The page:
Jess Dewell 01:03 We’re talking about the importance of taking time as a leader to make great impact in your role in your leadership for your organization. That is key today. Because you know, there are more demands than ever on our time, there are more things that are going to crop up and interfere with our best-laid plans. Yet, we can be more responsive, we can be less reactive, and still be staying on the path that we have set for ourselves in the right direction, according to the strategy that we have set for our company. You know, we’re really good at understanding where we came from. We have data, we have finance, we have all of those things, and it’s how we use it to look forward. That is the key. When we lack time, we don’t have the opportunity to look forward from our strong basis of where we came from. It’s also important to take time as a leader to understand what is going to make your company successful. It’s crucial today, totally and completely, because you’ve got to be legitimate as a company, you’ve got to perform and deliver as stated and as the expectations of your customers require. Not to mention, the way that you work and taking the time to understand what’s going on, allows you to stick to the priorities you’ve set and double down where it’s necessary. And be that role model for others to follow in their roles to do the same. So that day-to-day work is easy to take over. It’s loud, it’s interruptive. It’s demanding what we’re talking about here, we’re talking about time that we’re taking that’s protected to just do that bigger work. What decisions do we have to make? Do they align with our long-term vision and mission? How does it impact our today? What Small changes can we make today? What are the things that we have to decide on with the vendors that we use the partners, the markets we’re in? All of those things are quiet, and we must put our effort into bringing them to the forefront. For this podcast. We are talking about CEO time we’re talking about thinking time, we’re talking about what I call present retreat time. And there were three leaders that I interviewed to create this podcast. And I’m excited to introduce you with their starting comments right now. First is my OSHA, my OSHA Boykin Anderson is an award-winning founder and CEO of a leading IT consulting company in the country called and tech solutions. Under her leadership for the last 11 years, and Tech has grown into a multi-seven-figure consulting firm providing custom application development and other technology services to top US companies and organizations. She also has created a 12-month transformational mentorship group designed for women business owners to reach their next level of success. She is a Houston native and starts with this.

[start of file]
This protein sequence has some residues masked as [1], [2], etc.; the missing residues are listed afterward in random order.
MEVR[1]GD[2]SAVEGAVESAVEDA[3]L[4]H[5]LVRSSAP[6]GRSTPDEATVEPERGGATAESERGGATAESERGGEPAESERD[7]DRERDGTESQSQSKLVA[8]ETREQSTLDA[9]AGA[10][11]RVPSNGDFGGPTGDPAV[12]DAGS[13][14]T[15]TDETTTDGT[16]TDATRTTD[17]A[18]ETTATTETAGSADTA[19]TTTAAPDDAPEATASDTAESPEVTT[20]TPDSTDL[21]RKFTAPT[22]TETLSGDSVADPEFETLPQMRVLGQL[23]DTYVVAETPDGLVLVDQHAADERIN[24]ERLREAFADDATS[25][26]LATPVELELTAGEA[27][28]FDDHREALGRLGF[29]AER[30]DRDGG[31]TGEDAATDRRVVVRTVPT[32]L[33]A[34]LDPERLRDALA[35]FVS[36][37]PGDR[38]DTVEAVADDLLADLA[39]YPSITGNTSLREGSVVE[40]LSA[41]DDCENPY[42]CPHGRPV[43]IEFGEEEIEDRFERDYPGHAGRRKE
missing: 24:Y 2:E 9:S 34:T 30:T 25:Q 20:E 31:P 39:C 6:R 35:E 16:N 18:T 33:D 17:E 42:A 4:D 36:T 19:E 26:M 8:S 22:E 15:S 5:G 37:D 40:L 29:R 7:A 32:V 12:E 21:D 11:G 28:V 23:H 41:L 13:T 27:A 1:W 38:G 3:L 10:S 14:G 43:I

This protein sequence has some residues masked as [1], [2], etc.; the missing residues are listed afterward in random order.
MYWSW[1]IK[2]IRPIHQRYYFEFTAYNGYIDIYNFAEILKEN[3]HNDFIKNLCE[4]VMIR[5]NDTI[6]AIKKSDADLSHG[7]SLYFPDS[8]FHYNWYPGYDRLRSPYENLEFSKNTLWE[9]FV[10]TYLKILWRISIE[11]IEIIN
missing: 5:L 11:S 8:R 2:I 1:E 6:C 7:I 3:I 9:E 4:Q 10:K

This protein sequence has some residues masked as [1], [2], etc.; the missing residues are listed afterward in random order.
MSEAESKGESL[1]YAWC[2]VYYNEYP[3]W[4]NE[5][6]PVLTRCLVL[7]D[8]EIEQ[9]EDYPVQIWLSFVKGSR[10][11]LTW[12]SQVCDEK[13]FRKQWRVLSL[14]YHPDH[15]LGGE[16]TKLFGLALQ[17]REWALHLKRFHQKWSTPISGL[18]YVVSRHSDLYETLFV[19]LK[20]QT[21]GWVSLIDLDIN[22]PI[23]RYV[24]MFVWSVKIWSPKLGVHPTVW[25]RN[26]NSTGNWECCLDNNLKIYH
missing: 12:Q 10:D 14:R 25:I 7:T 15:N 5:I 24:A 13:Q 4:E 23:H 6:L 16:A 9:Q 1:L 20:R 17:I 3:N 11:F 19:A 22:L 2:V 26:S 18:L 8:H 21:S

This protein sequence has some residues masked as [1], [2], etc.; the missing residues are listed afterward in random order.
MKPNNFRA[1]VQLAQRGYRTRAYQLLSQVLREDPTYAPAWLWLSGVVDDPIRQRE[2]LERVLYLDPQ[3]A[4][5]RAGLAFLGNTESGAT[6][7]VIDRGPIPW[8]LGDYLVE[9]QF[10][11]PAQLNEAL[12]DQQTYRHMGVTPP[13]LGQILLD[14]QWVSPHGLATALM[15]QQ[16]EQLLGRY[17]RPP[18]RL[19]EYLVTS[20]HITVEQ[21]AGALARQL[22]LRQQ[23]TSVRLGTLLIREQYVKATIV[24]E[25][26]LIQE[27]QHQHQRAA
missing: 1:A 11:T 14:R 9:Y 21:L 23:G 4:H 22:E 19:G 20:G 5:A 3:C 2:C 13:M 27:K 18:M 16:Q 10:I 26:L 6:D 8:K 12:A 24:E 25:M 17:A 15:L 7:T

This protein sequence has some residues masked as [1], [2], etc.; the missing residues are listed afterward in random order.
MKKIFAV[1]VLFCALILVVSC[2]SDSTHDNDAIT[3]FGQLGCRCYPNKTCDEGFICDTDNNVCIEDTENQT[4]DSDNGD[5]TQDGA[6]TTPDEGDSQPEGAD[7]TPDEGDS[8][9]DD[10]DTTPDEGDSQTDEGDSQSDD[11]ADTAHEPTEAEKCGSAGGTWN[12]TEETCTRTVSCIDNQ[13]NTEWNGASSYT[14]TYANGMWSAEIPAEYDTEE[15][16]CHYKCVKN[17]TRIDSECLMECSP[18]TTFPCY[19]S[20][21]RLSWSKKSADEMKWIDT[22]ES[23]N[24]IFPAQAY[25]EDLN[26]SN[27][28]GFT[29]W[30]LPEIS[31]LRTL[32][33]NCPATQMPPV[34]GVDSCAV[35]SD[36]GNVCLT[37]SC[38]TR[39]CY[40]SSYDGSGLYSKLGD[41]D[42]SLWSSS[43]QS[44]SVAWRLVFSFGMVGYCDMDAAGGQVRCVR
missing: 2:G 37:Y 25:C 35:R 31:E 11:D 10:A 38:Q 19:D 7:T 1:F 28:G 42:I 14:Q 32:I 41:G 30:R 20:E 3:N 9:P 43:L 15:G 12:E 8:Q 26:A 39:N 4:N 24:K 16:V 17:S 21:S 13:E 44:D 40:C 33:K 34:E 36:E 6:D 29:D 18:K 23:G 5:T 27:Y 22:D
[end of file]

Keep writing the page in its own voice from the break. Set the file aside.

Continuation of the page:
Myoshia Boykin-Anderson 04:28 How can we sort of foresee what could go wrong? And how can we be proactive instead of being reactive?

Jess Dewell 04:36 And then we have Kurian. Kurian M. Tarakan is the founder of the sales and marketing strategy, firm strategy, peak sales and marketing advisors. He’s a 27 year veteran of the sales and marketing industry, an author and has consulted for companies in many sectors. Here’s what his opening comment is.

Kurian M. Tharakan 04:57 We have to be cognizant that it’s not the whole picture. So in a lot of ways is like looking at the dashboard of your, of your car, or the even the direction of your car, you know, it veers to the left or the right. You know, when you take your hands on it, you know, and ultimately, that has nothing to do with your steering, it has to do with the alignment of the car, the alignment of the wheel. So there’s something structural underneath it. And the structure is always about the invisible portion that you’re not seeing on the dashboard, the direction, right, the dashboard isn’t see, isn’t telling you this or that it’s just simply alerting you to things like the oil is low, or the gas needs to be filled up those kinds of things. So we have to look at beyond what we see to look up the root causes that are causing the visible results.